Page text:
Mixpanel – Customer usage data
Mixpanel is a product analytics tool.
It helps product and success teams understand how customers engage with their software tools.
Customer success managers can use this data to inform further product recommendations, content distribution, and training sessions.
5 strategies for nailing SaaS customer success
Developing a SaaS customer success program or strategy? Integrate these five tactics for a powerful and engaging customer experience.
1. Design a comprehensive onboarding procedure
A well-thought-out and immersive onboarding process is key to boosting utilization quickly.
While part of this can be automated through the likes of email content distribution, a personal touch is always the best way forward.
Take Memberstack, an authentication and payment tool.
They’ve got a bunch of great templates that allow customers to set up quickly.
An automated email could point new customers toward these templates, and then a CSM at Memberstack could book a walkthrough call with the customer to help them set up and personalize the template to their needs.
2. Establish a quarterly business review process
Customer success managers should meet with customers at least once every three months. This practice is known as the quarterly business review.
A quarterly business review (or QBR) helps you stay aligned with the customer’s needs, identify customer churn signals, review usage, and make plans to improve utilization.
While the QBR should be part of your process, that doesn’t mean you can’t meet more often. The best CSMs are proactive and hold interim discussions with their clients as needed (such as when you identify an opportunity to educate them and help them adopt a new feature).
Learn about the QBR process here: How to Create a Quarterly Business Review Agenda, Plus Examples.
3. Monitor usage data to identify expansion opportunities
Data on how your customers currently use your software is the perfect tool to understand opportunities to upsell.
Consider Memberstack’s two pricing options:
If a customer on the Basic plan approaches the 1,000-member limit, this can trigger a CSM to step in and upsell.
Or, they might notice that their customer is manually entering data from another platform. In this case, the CSM can organize a call to run through how they might save time using Memberstack’s Zapier integration.
4. Capture customer feedback regularly
Another customer success best practice is to use tools like GetFeedback. These can be used to track the customer experience with features like sentiment analysis.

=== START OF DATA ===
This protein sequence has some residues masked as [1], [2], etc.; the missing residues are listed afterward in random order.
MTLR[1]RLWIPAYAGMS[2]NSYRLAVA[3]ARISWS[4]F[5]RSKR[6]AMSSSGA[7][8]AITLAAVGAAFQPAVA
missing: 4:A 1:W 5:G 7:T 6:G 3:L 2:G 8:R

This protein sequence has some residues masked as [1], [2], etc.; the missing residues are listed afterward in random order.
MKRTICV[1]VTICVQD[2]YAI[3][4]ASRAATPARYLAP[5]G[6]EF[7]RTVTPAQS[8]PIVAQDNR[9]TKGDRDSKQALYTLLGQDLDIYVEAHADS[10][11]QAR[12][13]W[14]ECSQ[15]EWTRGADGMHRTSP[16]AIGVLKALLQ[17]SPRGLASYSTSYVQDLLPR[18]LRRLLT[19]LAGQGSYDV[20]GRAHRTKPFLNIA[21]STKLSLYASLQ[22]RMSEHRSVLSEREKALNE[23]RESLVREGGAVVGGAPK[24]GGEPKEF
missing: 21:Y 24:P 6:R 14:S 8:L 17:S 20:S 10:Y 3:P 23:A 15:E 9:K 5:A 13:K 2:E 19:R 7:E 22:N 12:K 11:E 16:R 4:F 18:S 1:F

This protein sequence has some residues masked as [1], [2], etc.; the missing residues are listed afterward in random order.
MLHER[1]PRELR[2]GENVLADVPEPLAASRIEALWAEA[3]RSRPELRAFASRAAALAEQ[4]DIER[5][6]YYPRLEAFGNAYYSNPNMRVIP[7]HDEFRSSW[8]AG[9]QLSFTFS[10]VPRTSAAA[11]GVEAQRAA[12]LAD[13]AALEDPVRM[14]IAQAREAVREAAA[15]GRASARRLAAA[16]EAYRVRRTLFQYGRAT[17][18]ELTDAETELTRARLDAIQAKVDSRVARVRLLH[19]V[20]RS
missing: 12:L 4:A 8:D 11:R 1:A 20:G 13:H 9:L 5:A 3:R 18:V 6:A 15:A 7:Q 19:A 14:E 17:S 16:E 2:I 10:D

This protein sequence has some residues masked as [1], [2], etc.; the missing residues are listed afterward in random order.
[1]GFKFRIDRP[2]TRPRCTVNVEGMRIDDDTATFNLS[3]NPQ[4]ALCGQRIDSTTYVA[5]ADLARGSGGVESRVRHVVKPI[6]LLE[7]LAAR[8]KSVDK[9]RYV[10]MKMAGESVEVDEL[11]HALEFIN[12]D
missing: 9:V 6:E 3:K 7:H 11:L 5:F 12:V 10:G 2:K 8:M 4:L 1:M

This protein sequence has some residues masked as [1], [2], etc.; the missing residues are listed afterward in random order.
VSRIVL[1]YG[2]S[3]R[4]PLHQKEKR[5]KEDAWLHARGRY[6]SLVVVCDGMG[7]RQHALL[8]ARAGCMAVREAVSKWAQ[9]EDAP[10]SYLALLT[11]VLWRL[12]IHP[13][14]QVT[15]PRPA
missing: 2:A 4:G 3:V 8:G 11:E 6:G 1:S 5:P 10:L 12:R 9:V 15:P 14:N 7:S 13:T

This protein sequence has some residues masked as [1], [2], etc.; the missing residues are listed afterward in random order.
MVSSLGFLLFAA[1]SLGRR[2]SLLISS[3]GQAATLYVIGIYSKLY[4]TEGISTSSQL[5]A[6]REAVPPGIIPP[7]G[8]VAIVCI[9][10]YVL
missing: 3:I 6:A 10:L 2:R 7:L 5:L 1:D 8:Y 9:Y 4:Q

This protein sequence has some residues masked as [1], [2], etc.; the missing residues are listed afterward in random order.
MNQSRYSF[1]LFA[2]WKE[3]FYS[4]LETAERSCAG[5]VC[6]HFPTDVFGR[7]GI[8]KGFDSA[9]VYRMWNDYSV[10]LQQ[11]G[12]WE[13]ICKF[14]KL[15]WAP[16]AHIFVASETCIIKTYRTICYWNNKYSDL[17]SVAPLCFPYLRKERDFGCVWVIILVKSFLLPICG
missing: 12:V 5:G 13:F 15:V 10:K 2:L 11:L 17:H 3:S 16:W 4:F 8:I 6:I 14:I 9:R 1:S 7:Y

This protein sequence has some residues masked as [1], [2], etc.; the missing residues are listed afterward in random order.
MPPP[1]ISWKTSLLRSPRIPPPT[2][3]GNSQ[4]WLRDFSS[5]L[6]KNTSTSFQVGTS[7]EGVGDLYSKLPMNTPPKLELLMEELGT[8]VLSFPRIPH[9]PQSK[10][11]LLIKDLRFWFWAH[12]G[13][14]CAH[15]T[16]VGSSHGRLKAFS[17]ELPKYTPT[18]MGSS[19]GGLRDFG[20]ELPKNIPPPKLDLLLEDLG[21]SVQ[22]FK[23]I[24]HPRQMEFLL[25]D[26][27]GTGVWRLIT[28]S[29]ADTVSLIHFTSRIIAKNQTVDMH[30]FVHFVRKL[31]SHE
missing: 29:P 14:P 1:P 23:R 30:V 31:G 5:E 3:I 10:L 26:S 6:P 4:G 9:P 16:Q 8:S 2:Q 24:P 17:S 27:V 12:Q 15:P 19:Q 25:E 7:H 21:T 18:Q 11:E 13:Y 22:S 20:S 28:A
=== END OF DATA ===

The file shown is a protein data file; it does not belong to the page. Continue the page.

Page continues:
A proactive approach is always best, so customer success teams should aim to capture customer feedback as often as possible (without coming across as too needy).
For instance, you can use these software tools to run CSAT or NPS surveys to learn more about how customers feel about interacting with your success team.
5. Use revenue intelligence to combat churn
Revenue intelligence tools like Gong are the customer success manager’s secret weapon.
You can use them to access churn risk alerts based on customer communications. For instance, Gong will pick up on the fact that your customer has mentioned downsizing several times in the last few conversations, a potential risk to their subscription.
Revenue intelligence software can also uncover exactly what separates your high-performers from the rest of the team so that CS leaders can provide additional coaching.
By analyzing customer conversations, Gong provides personalized recommendations for individual CSMs to change their behaviors and adjust talking points.
Customer Success in B2B SaaS
The TL;DR? SaaS success = Effective customer success. For SaaS businesses, improving retention rates and creating repeat customers is critical.
Sure, you’ve got to have a great product, but only onboarding new customers isn’t enough. You’ve got to find ways to engage your current customer base to make your product stick.
A great SaaS customer success process is key here.
But just as important as that process is having the right tools on your side to manage and improve interactions along the customer journey, creating happier customers while you’re at it.
Ready to learn more? Book a demo of Gong, and discover how our customer success software is the tool you need to drive customer churn rates down, expansion revenue up, and keep your current customers as active users.